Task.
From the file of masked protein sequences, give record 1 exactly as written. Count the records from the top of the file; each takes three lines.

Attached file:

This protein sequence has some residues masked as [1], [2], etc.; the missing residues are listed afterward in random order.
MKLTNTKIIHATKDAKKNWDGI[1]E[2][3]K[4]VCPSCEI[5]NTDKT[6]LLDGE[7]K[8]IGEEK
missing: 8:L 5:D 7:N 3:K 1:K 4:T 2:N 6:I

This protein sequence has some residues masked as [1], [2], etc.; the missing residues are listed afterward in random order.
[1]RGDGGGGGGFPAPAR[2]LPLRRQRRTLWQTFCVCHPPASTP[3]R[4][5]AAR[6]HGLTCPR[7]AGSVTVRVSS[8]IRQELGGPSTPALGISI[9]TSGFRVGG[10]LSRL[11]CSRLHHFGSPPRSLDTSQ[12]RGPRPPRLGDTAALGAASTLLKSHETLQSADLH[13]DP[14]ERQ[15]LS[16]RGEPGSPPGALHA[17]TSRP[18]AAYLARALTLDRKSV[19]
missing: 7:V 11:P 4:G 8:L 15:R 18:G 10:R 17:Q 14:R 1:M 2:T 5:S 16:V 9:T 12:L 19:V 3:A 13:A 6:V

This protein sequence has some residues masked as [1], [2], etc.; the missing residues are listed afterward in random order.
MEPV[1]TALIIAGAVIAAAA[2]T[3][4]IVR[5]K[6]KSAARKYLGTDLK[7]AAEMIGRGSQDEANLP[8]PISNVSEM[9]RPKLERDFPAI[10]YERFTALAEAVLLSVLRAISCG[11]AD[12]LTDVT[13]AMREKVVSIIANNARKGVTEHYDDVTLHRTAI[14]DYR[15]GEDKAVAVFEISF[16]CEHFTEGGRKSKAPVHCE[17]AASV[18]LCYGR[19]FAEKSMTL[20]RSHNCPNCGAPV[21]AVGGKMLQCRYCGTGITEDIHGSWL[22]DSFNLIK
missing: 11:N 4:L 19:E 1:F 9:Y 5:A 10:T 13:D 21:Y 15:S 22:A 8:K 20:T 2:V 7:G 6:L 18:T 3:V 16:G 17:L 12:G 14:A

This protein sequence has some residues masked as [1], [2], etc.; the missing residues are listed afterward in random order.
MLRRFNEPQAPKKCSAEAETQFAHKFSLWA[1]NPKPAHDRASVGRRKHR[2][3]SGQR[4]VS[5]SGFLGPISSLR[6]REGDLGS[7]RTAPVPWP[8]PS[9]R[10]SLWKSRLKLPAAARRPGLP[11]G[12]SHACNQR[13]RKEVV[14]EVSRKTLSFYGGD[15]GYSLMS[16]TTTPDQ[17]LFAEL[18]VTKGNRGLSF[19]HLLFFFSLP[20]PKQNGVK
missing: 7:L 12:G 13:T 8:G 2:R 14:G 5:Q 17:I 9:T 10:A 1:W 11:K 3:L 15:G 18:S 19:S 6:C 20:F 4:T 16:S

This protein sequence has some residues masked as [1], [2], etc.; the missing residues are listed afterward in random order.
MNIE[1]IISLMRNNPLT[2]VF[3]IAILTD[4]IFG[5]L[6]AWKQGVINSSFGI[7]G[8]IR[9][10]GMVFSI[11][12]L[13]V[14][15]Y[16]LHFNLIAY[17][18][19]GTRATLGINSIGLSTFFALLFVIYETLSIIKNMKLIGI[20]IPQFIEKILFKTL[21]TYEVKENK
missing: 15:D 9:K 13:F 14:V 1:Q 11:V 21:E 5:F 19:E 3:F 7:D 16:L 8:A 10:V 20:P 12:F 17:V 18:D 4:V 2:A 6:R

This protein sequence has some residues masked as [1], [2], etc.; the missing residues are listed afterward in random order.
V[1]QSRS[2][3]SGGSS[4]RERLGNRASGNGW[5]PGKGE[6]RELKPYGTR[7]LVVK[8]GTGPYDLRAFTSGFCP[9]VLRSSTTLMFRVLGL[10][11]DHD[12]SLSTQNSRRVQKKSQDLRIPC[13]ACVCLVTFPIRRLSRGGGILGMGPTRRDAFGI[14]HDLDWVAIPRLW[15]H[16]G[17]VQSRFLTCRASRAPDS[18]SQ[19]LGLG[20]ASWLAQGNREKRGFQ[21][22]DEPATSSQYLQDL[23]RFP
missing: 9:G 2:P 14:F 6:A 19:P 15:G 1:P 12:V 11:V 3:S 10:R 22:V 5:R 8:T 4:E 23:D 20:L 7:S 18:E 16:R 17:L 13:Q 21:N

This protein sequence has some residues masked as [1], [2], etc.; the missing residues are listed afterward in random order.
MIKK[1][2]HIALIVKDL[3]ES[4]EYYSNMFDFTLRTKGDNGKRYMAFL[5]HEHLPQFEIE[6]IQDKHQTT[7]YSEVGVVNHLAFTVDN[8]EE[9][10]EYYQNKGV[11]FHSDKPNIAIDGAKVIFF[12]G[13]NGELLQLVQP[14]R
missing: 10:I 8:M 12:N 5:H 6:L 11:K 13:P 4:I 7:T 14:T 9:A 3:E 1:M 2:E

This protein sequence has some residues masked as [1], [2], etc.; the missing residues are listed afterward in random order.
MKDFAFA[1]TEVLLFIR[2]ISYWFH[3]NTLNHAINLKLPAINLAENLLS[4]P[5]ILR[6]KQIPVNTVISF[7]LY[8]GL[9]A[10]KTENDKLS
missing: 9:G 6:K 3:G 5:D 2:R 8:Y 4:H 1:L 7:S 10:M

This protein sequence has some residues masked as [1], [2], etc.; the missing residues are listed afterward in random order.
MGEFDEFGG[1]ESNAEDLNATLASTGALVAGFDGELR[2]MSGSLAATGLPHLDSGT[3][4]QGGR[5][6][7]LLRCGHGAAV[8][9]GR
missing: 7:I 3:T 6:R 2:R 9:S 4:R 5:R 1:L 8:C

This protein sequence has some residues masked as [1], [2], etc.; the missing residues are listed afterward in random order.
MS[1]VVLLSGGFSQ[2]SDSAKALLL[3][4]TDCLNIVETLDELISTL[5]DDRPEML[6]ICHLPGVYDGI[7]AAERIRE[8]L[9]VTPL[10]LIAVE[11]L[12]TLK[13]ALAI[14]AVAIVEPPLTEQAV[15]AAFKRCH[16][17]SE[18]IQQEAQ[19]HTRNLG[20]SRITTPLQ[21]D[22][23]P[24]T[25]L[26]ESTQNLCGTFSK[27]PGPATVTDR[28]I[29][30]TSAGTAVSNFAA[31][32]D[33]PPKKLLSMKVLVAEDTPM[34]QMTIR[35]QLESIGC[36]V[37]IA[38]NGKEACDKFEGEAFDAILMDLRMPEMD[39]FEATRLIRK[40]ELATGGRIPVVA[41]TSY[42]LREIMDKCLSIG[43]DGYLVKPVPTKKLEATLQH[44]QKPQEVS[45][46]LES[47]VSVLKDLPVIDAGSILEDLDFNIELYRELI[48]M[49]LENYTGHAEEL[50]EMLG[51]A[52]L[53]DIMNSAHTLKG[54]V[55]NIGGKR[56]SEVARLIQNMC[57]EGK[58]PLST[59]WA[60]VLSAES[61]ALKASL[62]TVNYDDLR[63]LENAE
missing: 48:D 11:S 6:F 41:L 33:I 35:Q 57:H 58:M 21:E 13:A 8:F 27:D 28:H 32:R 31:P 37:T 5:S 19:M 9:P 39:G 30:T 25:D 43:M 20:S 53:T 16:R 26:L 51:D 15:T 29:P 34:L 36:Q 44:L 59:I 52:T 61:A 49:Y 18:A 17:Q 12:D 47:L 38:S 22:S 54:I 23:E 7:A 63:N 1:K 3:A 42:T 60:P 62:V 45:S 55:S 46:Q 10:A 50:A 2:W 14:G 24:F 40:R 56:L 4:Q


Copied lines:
This protein sequence has some residues masked as [1], [2], etc.; the missing residues are listed afterward in random order.
MKLTNTKIIHATKDAKKNWDGI[1]E[2][3]K[4]VCPSCEI[5]NTDKT[6]LLDGE[7]K[8]IGEEK
missing: 8:L 5:D 7:N 3:K 1:K 4:T 2:N 6:I